Gov. Gavin Newsom rolled out a plan to speed construction of major public infrastructure and demanded quick votes from lawmakers. His Democratic allies put the proposals on ice.
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Dealing a blow to Gov. Gavin Newsom, Democratic legislators today shot down his ambitious attempt to reform state environmental law and make it easier to build big infrastructure projects in California.
In a 3-0 vote, a Senate budget committee found Newsom’s package was too complex for last-minute consideration under legislative deadlines. The cutoff for bills to pass out of their house of origin is June 2, just two weeks after the governor rolled out his proposal to adjust the landmark California Environmental Quality Act.
The 10 bills include measures to streamline water, transportation and clean energy projects with an eye toward helping the state meet its climate goals. The proposals also took aim at an environmental law commonly referred to by the acronym CEQA that critics have long decried as a tool to bog down housing and other projects.
The committee members – two Democrats and one Republican – said no, for now, even as they expressed support for Newsom’s overarching goal.
“The overwhelming agreement is that we need to build clean faster and cut green tape,” said Committee Chair Sen. Josh Becker, a Democrat from San Mateo. “That’s been a legislative priority for me and will continue to be a legislative priority. Although today we are rejecting the governor’s trailer bill proposals based on process, as seven days is insufficient to vet the hundreds of pages of policy nuance in these proposals, we look forward to working with the administration on all of these critical issues.”
Learn more about legislators mentioned in this story
State Senate, District 13 (Menlo Park)
State Senate, District 13 (Menlo Park)
Time in office
Educator / Non-Profit Director
Sen. Josh Becker has taken at least $399,000 from the Finance, Insurance & Real Estate sector since he was elected to the legislature. That represents 12% of his total campaign contributions.
That setback, served to Newsom by two Democratic allies, came just hours after the governor expressed confidence his package would prevail.
“I am proud of the Legislature on what we have achieved. I am confident that they will deliver on this,” he said, speaking during an event in Richmond today intended to highlight the state’s renewable energy achievements.
That vote doesn’t mean Newsom’s infrastructure proposal is dead. His bills could return to Senate or Assembly committees in budget negotiations over the next few weeks. Or Newsom could instead re-introduce them through the Legislature’s policy committees, where they would go through a lengthier process of public comments, discussion and votes.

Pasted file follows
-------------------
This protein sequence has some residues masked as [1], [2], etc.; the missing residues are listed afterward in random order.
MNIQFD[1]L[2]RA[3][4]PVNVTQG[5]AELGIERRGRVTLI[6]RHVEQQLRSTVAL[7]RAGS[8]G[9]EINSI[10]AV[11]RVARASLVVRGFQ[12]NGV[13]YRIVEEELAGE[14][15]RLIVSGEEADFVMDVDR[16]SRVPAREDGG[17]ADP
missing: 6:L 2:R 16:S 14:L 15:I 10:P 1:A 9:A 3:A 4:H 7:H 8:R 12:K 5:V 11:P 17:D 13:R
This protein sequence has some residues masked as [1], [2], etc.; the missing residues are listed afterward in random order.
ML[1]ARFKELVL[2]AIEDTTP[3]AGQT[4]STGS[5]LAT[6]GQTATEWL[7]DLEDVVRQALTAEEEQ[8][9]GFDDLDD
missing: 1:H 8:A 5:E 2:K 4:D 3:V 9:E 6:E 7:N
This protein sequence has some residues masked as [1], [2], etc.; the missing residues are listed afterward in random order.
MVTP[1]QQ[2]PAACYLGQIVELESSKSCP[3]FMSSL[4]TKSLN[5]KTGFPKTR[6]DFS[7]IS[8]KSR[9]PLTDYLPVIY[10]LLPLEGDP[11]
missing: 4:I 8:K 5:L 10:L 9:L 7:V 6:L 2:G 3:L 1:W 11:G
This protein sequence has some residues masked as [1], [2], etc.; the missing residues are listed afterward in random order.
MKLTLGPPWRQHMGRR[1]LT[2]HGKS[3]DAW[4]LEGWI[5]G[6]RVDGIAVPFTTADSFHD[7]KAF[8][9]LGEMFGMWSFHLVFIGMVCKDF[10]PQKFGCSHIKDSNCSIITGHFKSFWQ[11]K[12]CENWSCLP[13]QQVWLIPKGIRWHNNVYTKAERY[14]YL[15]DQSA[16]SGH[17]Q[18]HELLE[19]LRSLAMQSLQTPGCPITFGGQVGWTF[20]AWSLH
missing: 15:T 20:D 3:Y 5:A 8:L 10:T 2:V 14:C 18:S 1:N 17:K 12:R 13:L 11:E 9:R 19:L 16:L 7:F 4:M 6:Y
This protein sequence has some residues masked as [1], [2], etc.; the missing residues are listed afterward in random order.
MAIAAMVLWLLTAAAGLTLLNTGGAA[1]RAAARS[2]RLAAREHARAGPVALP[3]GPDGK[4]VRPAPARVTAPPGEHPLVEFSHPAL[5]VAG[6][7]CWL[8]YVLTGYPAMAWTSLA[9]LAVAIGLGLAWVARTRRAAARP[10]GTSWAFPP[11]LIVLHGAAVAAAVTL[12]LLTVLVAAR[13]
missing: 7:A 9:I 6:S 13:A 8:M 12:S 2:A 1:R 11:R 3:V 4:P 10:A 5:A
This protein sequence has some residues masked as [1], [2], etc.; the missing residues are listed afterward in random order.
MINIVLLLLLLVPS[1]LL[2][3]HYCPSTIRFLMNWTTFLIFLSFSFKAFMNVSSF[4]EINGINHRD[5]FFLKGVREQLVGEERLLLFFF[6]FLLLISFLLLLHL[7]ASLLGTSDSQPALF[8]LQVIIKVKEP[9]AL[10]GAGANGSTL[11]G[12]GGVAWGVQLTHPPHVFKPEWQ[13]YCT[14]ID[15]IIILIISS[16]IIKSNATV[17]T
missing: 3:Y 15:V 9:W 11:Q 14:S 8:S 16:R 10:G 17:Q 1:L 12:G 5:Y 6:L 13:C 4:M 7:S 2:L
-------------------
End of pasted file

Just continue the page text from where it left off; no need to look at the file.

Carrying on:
“The governor is committed to getting this proposal passed so California can maximize its share of federal infrastructure dollars and fast-track clean energy, transportation and water projects that deliver results for all Californians,” Daniel Villaseñor, deputy press secretary for the governor’s office, said in an emailed statement.
Gavin Newsom’s pitch for building big things
Newsom spoke plenty about his infrastructure legislation earlier in the day in Richmond, during an event that quickly morphed into an exhortation about the urgency of passing his proposal.
“Enough. We need to build, we need to get things done,” Newsom said. “This is not an ideological exercise. We don’t have time. We gotta go.”
Newsom said that streamlining legal review of clean energy projects is imperative if the state expects to reach its ambitious climate goals. Newsom cited a solar project that has taken 13 years to work its way through agency bureaucracy, a timeframe he called “absurd.”
His legislation proposed a fixed 270-day permitting process for some projects and 270 days for judicial reviews.
“If we don’t build, democracy is crushed,” Newsom said. “They say we can’t get things done anymore. We need to get moving and get ourselves out of the way.”
His package of bills would shorten the amount of time certain projects – namely water, transportation, clean energy and semiconductor or microelectronic projects – could spend in court. It also would have limited the amount of records parties involved in CEQA litigation would have to produce. Typically, preparing the required records for such lawsuits takes between four and 17 months, according to a document published with the bill.
Environmental groups against fast CEQA changes
But Newsom’s ideas to water down the state’s landmark environmental law immediately drew criticism from some environmental groups, including Sierra Club California and Restore the Delta.
Several groups also called into today’s hearing to express their concerns.
“This is moving in the wrong direction for protections for the environment,” said Deirdre Des Jardins, director of California Water Research. “We urge the Senate to completely reject the governor’s proposed trailer bill language. Frankly, there was no reason to spring it on the legislature or the public so suddenly and at the end of the legislative session.”
In voting down Newsom’s infrastructure package, Becker made it clear that he was not against the governor’s goals. But he and the other committee members determined the bills should face additional review instead of speeding through the budget committee.
“I’ve been a long-time supporter of building clean faster, which not only means land siting and other permitting reform, but also supporting supply chains and costs for climate projects,” Becker said. “I agree with some of the proposals that have been outlined in the governor’s infrastructure package.”
More on ceqa
The governor’s building plan would adjust an environmental law known for stalling housing, dams and other projects. One environmental group said, “we have never been more disappointed in a California governor than we are with Gov. Newsom.”